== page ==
Patricia Miller, counselor at Ligon Middle School, met Lyons when he was still working at LMS during the 2007-08 school year. As a magnet school faculty member, she agrees with Lyons’ move back to Enloe. “I think Mr. Lyons has proven his ability to lead a school effectively,” said Miller, who followed this by referencing his magnet background. “Mr. Lyons has developed lasting, genuine relationships with students, families, and faculty over the years so there is a trust established amongst people.”
Ligon reacted to Lyons’ announcement in 2008 that he would be taking a position at Leesville in much the same way as Leesville is now reacting to his move to Enloe. “It was a sad time to see him leave Ligon,” remembered Miller. “But we were all excited about his new opportunity…there was no doubt that he would do wonderful things at Leesville High School.”
Kevin Chauncey, senior, feels the same way four years later about Lyons new era at Enloe. “I love Mr. Lyons as our principal….but I know that Enloe needs him right now, and nobody is more fit for the job or could do what [Enloe] needs better than he can,” said Chauncey. “I’d like to wish him good luck, as I’m sure all of the seniors do.”
Not all students reacted in such a mature way, however. On the night of Mr. Lyons’ announcement to the school, Facebook and Twitter feeds alike were strewn with confusion and negative energy towards Enloe, and sadness at the thought of losing a principal.
Sydney Gerber, one of the many who partook in lamenting the loss of Lyons, commented on one farewell Facebook status in Lyons’ honor “He’s not Mr. Eagles for a reason.” Lyons’ last name was a popular joke during his first months here because of its phonetic similarity to the Leesville mascot.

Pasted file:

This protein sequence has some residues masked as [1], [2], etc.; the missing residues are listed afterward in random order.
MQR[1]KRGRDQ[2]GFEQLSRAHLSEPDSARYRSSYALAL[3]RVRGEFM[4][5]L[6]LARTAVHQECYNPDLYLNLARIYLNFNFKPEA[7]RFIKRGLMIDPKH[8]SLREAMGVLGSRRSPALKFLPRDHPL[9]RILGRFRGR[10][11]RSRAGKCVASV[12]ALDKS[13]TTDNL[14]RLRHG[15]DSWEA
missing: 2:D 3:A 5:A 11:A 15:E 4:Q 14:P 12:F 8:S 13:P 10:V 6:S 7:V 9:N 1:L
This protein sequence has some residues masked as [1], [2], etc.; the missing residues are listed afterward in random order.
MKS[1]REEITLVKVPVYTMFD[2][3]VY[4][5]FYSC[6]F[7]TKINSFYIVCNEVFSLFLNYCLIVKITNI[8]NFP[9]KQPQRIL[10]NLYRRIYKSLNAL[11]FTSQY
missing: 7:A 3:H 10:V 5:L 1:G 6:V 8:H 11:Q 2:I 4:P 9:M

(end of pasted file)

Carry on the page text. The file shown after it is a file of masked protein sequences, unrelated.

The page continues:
As he leaves, Lyons recalls memories both strange and pleasant from his time at Leesville. “In my first couple of months at Leesville, I was walking past the forensics room, and there were (what looked like) blood spatters all over the walls and floors, and students examining them and taking notes. It was so startling to see, I thought that something had happened and wondered if I should call 911.”
Lyons also remembers the infamous incident of the 2010-11 school year, when Millbrook students vandalized the Leesville campus before the football game that evening. Though negative, Lyons claims that this event is his favorite memory from his time at Leesville. “Instead of being angry and negative, everyone in the community and school banded together positively to clean up the mess, and pretend like nothing had happened by the time the game started,” Lyons said with a smile.
“I have been very welcomed into this community and love interacting with staff and students,” Lyons began about his mixed emotions regarding his relocation. “But with every change comes the excitement of a new challenge.”
Lyons will undoubtedly be very missed by everyone who has been involved in the Leesville community since he first entered our halls in 2009. We will miss his smiling face in the doorways to our classrooms, his cheerful voice on morning announcements, and the squeak of his green and blue Pride sneakers in the halls.